Alamo school board members indicted

Former Alamo Navajo School Board members Steven Apache, Bucky Apache and Hector Guerro.

Three former Alamo Navajo School Board members – Bucky Apache, Stephen Apache, and Hector Guerro – face multiple federal criminal charges for stealing federal money from the school, conspiracy, aiding and abetting, theft, demanding kickbacks from a contractor, and false statements.

Besides the tribally controlled public school system, Alamo Navajo School Board (ANSB) also operates the reservation’s Roads Department, the Health Clinic, Technology Department, the Wellness Center, the Early Childhood Center, and the Adult Education Program.

The Grand Jury indictments stem from 2017 and 2018, when Hector Guerro, Bucky Apache, and Steven Apache were on the Alamo Navajo School Board. The trio is accused of getting reimbursed for travel to conferences and meetings that they never attended. The federal criminal complaint lists more than three dozen separate allegations of illegal travel claims for events like educational conventions and Navajo Nation Council meetings.

During fiscal year 2018, about $17.7 million of the ANSB’s $23.5 million budget came directly from federal funds. One document shown to the Navajo Times shows the board had spent $497,000, nearly half a million dollars, on travel, reimbursements, pay adjustments, cash advances, bonuses, and other expenses not directly related to educating children.

The federal criminal complaint also lists demands for kickbacks by two school board members from a contractor for a contract they awarded.

Count 1 of the federal indictment states the three “accepted payments from the ANSB that were intended to reimburse them for legitimate travel expenses and to pay for their authorized meal per diem,” despite the fact that “some of the scheduled meetings and conferences never took place, were cancelled, and otherwise did not occur.”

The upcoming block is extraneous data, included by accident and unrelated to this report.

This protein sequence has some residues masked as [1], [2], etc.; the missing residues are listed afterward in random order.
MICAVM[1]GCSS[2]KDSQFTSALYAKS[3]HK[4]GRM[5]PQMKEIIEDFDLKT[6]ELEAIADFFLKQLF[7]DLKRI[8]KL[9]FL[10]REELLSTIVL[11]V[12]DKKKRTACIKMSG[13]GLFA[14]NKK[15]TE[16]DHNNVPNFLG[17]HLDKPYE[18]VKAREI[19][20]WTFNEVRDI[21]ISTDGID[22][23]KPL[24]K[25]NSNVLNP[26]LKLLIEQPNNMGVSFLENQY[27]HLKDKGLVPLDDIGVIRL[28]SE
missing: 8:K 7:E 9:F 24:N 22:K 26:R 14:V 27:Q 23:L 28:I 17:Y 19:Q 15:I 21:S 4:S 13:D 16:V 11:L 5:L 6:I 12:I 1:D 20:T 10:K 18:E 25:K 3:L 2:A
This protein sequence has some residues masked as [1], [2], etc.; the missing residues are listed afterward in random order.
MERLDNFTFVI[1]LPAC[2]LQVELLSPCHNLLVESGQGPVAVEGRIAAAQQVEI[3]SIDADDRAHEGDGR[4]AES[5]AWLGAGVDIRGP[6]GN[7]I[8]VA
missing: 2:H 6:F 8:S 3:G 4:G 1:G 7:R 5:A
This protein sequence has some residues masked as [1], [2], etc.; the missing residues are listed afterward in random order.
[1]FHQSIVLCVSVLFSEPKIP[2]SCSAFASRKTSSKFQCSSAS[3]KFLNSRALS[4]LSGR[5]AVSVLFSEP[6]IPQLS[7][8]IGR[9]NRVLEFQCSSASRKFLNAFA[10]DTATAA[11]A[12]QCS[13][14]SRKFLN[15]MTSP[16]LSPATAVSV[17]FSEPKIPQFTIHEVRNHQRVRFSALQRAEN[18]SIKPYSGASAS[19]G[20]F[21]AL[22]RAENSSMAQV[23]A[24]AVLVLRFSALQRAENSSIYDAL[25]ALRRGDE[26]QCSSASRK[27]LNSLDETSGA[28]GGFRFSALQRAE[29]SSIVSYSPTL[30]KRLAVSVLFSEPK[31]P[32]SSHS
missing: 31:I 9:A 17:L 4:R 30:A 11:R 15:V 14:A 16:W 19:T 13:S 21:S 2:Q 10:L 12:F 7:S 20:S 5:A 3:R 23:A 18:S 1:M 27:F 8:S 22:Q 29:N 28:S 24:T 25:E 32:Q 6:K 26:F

Count 2 of the indictment states the three former school board members “embezzled, stole, obtained by fraud, intentionally misapplied and without authority knowingly converted to [their] use …. funds designated for official ANSB travel purposes.”

Count 3 of the indictment singles out Hector Guerro and Bucky Apache, as conspiring to “commit certain offenses against the United States, namely Wire Fraud and Honest Services Fraud…” and demanding kickbacks from certain contractors.

Count 4 of the indictment accuses Hector Guerro of lying to the Special Agent investigating the case about the alleged misuse of travel funds and receiving kickbacks.

And Count 5 of the indictment also accuses Bucky Apache of lying to the same Special Agent about the alleged misuse of travel funds and receiving kickbacks.

In fact, the Grand Jury indictment lists 44 separate instances between September, 2017, and May, 2018, where actual meetings were not attended, nonexistent meetings they claimed to have attended, and travel receipts that were falsified.

According to Tommy Lewis, Director of the Department of Dine' Education, in a press release, stated, “the DODE worked in partnership with the Navajo Nation White Collar Crime Unit and associated federal agencies to pursue the case. This issue was brought to the Department's attention by concerned Alamo Navajo parents, stakeholders, and whistle-blowers who wanted to hold their school board members accountable.”

The school board came under public scrutiny following reports by Albuquerque television station KOB-TV about the board spending $200,000 in travel over a six-month period. The reports seemed to indicate the funding for the trips came out of operating funds for the school.

According to records published in The Chieftain in July, 2018, the three racked up excessive prior travel expenses from 2013 on.

  • Hector Guerro had expenses totaling $128,427.89 from 2013-18.
  • Bucky Apache had expenses totaling $42,339.31 for 2017-18.
  • Steven Apache had expenses totaling $38,797.33 from 2017-18.

All three Alamo school board members were successfully recalled by their community/voters and removed from office in March, 2019. They also were banned from holding any other tribal elected office for eight years. The fourth Alamo school board member, Edward Padilla, died and wasn't included on the indictment.